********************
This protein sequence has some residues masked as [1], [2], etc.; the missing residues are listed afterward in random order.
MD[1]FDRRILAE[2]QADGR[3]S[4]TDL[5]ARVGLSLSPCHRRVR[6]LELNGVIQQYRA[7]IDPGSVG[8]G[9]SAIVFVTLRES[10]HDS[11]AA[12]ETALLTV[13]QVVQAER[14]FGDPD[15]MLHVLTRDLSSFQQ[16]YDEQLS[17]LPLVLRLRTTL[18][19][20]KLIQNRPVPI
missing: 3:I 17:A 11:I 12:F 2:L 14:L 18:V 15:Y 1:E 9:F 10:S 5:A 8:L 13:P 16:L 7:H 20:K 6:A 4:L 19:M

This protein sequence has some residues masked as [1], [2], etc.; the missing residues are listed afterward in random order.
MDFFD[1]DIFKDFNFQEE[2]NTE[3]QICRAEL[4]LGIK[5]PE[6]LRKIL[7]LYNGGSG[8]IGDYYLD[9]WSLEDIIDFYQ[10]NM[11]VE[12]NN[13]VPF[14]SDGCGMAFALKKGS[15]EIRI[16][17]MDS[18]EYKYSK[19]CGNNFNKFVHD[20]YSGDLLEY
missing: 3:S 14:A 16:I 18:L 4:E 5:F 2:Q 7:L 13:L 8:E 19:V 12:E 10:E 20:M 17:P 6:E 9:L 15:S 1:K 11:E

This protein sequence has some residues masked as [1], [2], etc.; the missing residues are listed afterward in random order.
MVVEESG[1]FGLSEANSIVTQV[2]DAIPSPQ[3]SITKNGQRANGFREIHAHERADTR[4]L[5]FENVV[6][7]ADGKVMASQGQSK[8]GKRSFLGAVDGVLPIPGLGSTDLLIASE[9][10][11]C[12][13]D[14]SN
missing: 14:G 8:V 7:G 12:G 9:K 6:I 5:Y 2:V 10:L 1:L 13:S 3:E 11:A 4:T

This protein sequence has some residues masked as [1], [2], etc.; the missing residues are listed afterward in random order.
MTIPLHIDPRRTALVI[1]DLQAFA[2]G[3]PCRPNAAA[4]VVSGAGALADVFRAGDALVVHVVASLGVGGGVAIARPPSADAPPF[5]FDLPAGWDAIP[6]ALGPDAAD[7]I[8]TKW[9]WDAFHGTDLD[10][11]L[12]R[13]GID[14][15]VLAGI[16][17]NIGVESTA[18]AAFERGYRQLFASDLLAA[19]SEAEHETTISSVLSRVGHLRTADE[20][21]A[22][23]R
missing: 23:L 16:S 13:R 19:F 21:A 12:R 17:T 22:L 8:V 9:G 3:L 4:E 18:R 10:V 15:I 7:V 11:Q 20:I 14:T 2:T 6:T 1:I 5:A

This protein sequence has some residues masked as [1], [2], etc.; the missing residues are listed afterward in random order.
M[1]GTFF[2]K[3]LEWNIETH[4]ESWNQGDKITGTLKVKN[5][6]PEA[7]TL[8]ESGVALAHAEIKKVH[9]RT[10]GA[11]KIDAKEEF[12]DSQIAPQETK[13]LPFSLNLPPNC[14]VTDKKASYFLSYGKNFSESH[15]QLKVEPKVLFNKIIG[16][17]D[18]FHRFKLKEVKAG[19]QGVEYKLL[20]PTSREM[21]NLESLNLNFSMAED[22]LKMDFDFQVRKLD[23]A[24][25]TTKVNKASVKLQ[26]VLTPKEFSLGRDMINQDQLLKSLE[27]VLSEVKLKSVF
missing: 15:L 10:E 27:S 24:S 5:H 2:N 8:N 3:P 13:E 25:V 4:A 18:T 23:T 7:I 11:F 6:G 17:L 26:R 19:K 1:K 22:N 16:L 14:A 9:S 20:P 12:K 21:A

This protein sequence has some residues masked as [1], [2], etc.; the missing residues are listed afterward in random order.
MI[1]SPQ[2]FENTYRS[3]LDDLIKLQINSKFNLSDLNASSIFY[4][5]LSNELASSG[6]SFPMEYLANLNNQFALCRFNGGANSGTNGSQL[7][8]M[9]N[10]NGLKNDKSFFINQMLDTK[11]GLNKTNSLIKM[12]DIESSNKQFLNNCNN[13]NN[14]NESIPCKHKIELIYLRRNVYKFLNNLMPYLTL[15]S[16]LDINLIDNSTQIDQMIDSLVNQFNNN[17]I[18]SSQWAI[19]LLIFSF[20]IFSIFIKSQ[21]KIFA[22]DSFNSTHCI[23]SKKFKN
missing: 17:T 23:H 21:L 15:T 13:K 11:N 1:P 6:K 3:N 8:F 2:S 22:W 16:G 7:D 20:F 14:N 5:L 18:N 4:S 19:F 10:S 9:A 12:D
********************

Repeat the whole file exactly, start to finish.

This protein sequence has some residues masked as [1], [2], etc.; the missing residues are listed afterward in random order.
MD[1]FDRRILAE[2]QADGR[3]S[4]TDL[5]ARVGLSLSPCHRRVR[6]LELNGVIQQYRA[7]IDPGSVG[8]G[9]SAIVFVTLRES[10]HDS[11]AA[12]ETALLTV[13]QVVQAER[14]FGDPD[15]MLHVLTRDLSSFQQ[16]YDEQLS[17]LPLVLRLRTTL[18][19][20]KLIQNRPVPI
missing: 3:I 17:A 11:I 12:F 2:L 14:L 18:V 15:Y 1:E 9:F 10:S 5:A 8:L 13:P 16:L 7:H 20:K 6:A 4:L 19:M

This protein sequence has some residues masked as [1], [2], etc.; the missing residues are listed afterward in random order.
MDFFD[1]DIFKDFNFQEE[2]NTE[3]QICRAEL[4]LGIK[5]PE[6]LRKIL[7]LYNGGSG[8]IGDYYLD[9]WSLEDIIDFYQ[10]NM[11]VE[12]NN[13]VPF[14]SDGCGMAFALKKGS[15]EIRI[16][17]MDS[18]EYKYSK[19]CGNNFNKFVHD[20]YSGDLLEY
missing: 3:S 14:A 16:I 18:L 4:E 5:F 2:Q 7:L 13:L 8:E 19:V 12:E 10:E 20:M 17:P 6:E 9:L 15:S 1:K 11:E

This protein sequence has some residues masked as [1], [2], etc.; the missing residues are listed afterward in random order.
MVVEESG[1]FGLSEANSIVTQV[2]DAIPSPQ[3]SITKNGQRANGFREIHAHERADTR[4]L[5]FENVV[6][7]ADGKVMASQGQSK[8]GKRSFLGAVDGVLPIPGLGSTDLLIASE[9][10][11]C[12][13]D[14]SN
missing: 14:G 8:V 7:G 12:G 9:K 6:I 5:Y 2:V 10:L 1:L 13:S 3:E 11:A 4:T

This protein sequence has some residues masked as [1], [2], etc.; the missing residues are listed afterward in random order.
MTIPLHIDPRRTALVI[1]DLQAFA[2]G[3]PCRPNAAA[4]VVSGAGALADVFRAGDALVVHVVASLGVGGGVAIARPPSADAPPF[5]FDLPAGWDAIP[6]ALGPDAAD[7]I[8]TKW[9]WDAFHGTDLD[10][11]L[12]R[13]GID[14][15]VLAGI[16][17]NIGVESTA[18]AAFERGYRQLFASDLLAA[19]SEAEHETTISSVLSRVGHLRTADE[20][21]A[22][23]R
missing: 23:L 16:S 13:R 19:F 21:A 12:R 17:T 22:L 8:V 9:G 3:L 4:E 18:R 10:V 15:I 7:V 11:Q 20:I 14:T 2:T 6:T 1:I 5:A

This protein sequence has some residues masked as [1], [2], etc.; the missing residues are listed afterward in random order.
M[1]GTFF[2]K[3]LEWNIETH[4]ESWNQGDKITGTLKVKN[5][6]PEA[7]TL[8]ESGVALAHAEIKKVH[9]RT[10]GA[11]KIDAKEEF[12]DSQIAPQETK[13]LPFSLNLPPNC[14]VTDKKASYFLSYGKNFSESH[15]QLKVEPKVLFNKIIG[16][17]D[18]FHRFKLKEVKAG[19]QGVEYKLL[20]PTSREM[21]NLESLNLNFSMAED[22]LKMDFDFQVRKLD[23]A[24][25]TTKVNKASVKLQ[26]VLTPKEFSLGRDMINQDQLLKSLE[27]VLSEVKLKSVF
missing: 15:L 10:E 27:S 24:S 5:H 2:N 8:N 3:P 13:E 25:V 4:A 18:T 23:T 7:I 11:F 6:G 17:L 26:R 19:K 1:K 22:N 16:L 14:A 9:S 20:P 12:K 21:A

This protein sequence has some residues masked as [1], [2], etc.; the missing residues are listed afterward in random order.
MI[1]SPQ[2]FENTYRS[3]LDDLIKLQINSKFNLSDLNASSIFY[4][5]LSNELASSG[6]SFPMEYLANLNNQFALCRFNGGANSGTNGSQL[7][8]M[9]N[10]NGLKNDKSFFINQMLDTK[11]GLNKTNSLIKM[12]DIESSNKQFLNNCNN[13]NN[14]NESIPCKHKIELIYLRRNVYKFLNNLMPYLTL[15]S[16]LDINLIDNSTQIDQMIDSLVNQFNNN[17]I[18]SSQWAI[19]LLIFSF[20]IFSIFIKSQ[21]KIFA[22]DSFNSTHCI[23]SKKFKN
missing: 17:T 23:H 21:L 15:T 13:K 11:N 1:P 6:K 3:N 8:F 2:S 22:W 16:G 7:D 20:F 14:N 5:L 18:N 4:S 19:F 10:S 9:A 12:D